A Media Intern Blogs Behind the Scenes at the Beijing Olympics

A particularly risky move for China would be to grant hundreds of international journalism students inside access to its media operations during the Olympics -- but that's precisely what it's done.
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When I first studied in Beijing in August 2001, my Chinese textbook included a chapter about the 2008 Olympics; already, China had made the Games a national priority. Since then, China has worked to meet the many provisions of its Olympic contract. One particularly sensitive issue is how to balance its promise of open journalistic practices during the games with its desire to narrate its international image and to control its domestic media. A particularly risky move for China, therefore, would be to grant hundreds of international journalism students inside access to its media operations -- but that's precisely what it's done.

This summer, over 300 journalism and communication students from six American and two Australian universities will work for the Beijing Organizing Committee of the Olympic Games (BOCOG) as media volunteers. This marks the first time an Olympic organizing committee has allowed such a practice. I am one of those volunteers, part of a team of 31 graduate and undergraduate students from the University of North Carolina at Chapel Hill selected by BOCOG.
In addition to the University of North Carolina, BOCOG has selected the University of Iowa, the University of Missouri, Purdue, Emerson, Ithaca, Newcastle University and The University of New South Wales. In total, 22,000 foreign applicants vied for almost 1,000 spots, 300 of which were media and reporting jobs. Planning and negotiation among each university, its Chinese partner university and BOCOG began over a year ago. The first phase, creating a "memorandum of understanding," was the most difficult and time-consuming, says University of North Carolina faculty advisor Dr. Charlie Tuggle. This written agreement outlines how the parties will interact together on a range of issues including housing and work assignments. Lawyers on all ends had to approve the contract before student recruitment could begin.

For students, getting here was not merely a matter of passing our university's internal application process. Each applicant also submitted a separate application and essay of intent to BOCOG. I myself wrote about the chance to experience the Chinese government communicating with international audiences -- media, athletes and tourists -- operating on its own turf. We also had to clear the government's security system and background check. Lastly, we each had to pass a two-part exam administered in person in the United States by a BOCOG representative. The first section tested our ability to quote audio recordings of post-game interviews with international athletes. I scrambled to catch a Dutch reporter firing questions to a Chinese weightlifter. For the second part, we were given 20 minutes to write by hand match summaries of recorded games viewed in class.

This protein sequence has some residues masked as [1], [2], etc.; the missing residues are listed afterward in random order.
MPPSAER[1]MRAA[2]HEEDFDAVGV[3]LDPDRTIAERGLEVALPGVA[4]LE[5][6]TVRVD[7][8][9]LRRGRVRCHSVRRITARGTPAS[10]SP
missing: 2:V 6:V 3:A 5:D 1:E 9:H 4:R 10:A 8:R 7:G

Our assignments at the games will involve brushing shoulders with athletes and broadcast bigwigs while gaining enviable journalistic experience. For example, 23 of our students will assist the Olympic News Service to secure flash quotes from basketball, baseball and shooting stars immediately following athletic competition. Within minutes, volunteers will input these quotes into databases that feed international news organizations. The other seven University of North Carolina students will operate information hubs at the International Broadcast Center, the Main Press Center, and the Ling Long Broadcast Tower, located beside the National Stadium and the National Aquatics Center.

Our experience is also a cultural and educational exchange that will bring together in dialogue two dichotomous definitions of journalism. Through our work we'll likely befriend the Chinese media students and volunteers with whom we work. We'll challenge each other to explore and to question the limits, values and definitions of our respective journalistic environments. I hope we'll develop our own unbiased interpretations and understandings about why the other is the way it is based on first-person experience -- the most persuasive form of evidence. Those of us headquartered in the broadcast centers (or "the eye of the Games," as my operations manager calls it) will experience Chinese public relations at its most urgent; as for me, I'll share my experience with hometown papers, national blogs, or whomever cares to hear how a Chinese media and communications team operates.

As a former magazine editor who left China just last year, I count myself fortunate to be returning not only to witness but also to represent China's media operations during its largest global event ever. My role is Broadcast Coordination at the Ling Long Broadcast Tower. I will have access to the International Broadcast Center, too. Each day during the Games, I will be on the ground working alongside Chinese and international media, BOCOG officials and Chinese student volunteers. I'll use this blog to document these experiences, and I'll add any public relations, marketing or media issues I experience on the ground in greater Beijing. I may not win medals, but at least I'll be blogging for gold.

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